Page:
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The Grammaring Guide to English Grammar is a resource book on the grammar of Standard British English. It is intended for intermediate to advanced students of English as a second or foreign language who have already studied the basic grammar of English. It covers the most important areas of English grammar and concentrates on structures which may cause difficulty at an intermediate level or above.

The book starts with a pretest that helps you identify the areas you need to work on. The pretest is followed by eleven chapters, broken down to a number of subchapters that each deal with a specific grammar point. The related explanations are accompanied by real-life sample sentences, timeline diagrams, tables, and quotes. If a similar point or the same point is discussed in a different part of the book, you will find cross-references to that point. Where appropriate, chapters begin with guiding questions and end with revision questions. Most of the chapters are followed by exercises, including multiple choice, sentence transformation, error correction, gap filling and matching exercises, as well as communicative tasks that can be done in language lessons. At the end of the book, there is an appendix which contains a list of the most common irregular verb forms and the most important spelling rules; a list of the quotes that appear in the book; and a glossary that defines grammatical terms frequently used in the explanations.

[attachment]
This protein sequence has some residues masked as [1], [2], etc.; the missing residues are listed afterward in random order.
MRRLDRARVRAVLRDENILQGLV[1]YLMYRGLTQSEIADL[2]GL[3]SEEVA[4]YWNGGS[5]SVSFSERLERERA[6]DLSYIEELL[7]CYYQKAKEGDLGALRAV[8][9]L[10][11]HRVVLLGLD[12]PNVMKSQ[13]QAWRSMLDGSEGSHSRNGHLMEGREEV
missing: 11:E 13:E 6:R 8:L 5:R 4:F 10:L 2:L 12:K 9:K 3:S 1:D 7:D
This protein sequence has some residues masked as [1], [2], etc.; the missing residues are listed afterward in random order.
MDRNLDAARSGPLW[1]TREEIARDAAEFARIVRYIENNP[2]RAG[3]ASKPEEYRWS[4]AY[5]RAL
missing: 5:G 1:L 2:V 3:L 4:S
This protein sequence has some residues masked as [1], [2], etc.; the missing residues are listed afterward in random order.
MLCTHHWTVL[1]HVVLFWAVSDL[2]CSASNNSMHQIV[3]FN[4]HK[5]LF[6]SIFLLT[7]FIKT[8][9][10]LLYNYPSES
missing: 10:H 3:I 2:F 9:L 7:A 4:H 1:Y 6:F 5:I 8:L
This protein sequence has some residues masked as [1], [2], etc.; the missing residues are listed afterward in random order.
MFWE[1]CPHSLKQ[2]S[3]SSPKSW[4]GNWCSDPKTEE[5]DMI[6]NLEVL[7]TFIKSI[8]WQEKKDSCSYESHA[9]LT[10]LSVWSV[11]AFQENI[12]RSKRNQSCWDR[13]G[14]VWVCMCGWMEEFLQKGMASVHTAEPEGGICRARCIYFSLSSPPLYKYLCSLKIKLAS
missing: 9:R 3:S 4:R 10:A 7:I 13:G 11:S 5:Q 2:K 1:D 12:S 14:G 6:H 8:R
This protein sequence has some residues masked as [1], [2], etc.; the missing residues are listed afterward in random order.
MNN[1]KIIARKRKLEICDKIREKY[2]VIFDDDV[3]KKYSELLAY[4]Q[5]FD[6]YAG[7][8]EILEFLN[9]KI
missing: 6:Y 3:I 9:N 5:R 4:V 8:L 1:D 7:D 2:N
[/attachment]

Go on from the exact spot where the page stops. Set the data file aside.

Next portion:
The chapters in this book are not arranged in order of difficulty. This way, the book can be used for quick reference on specific points of interest, as well as for systematic study, either as a self-study grammar book or as additional material in an ESL/EFL course. No matter which way you use the book, it is recommended that you follow the cross-references, which will lead you to further information on a given item. The exercises, which come with suggested answers, are best done using pen and paper. These exercises will not only help you to practise grammar but also to tie grammatical forms to real-world meaning.
Get good guidance on using English well

English is a hard language to get right. It's all too easy to make simple mistakes, whether writing or speaking—which can land you in embarrassing social situations or even cost you a job. Luckily, Basic English Grammar For Dummies UK Edition is here to help you get to grips with English. Without the complexity of formal grammar and through plenty of examples and brief exercises, it gets you up and running on common spelling errors, how to structure sentences to make yourself easily understood, and find the right tone and style for any situation, whether you're talking on the phone or writing a letter, email, or text.

Is it good or well? There, their or they're? Some people don't have to think twice about using proper English grammar, but for the rest of us it can become tricky and confusing. Easy to understand and free of jargon, this friendly and accessible guide sticks to the basics and makes it easy to build your English grammar skills. In no time, you'll leave the ‘me or I?' debate at the door and speak and write confidently and correctly.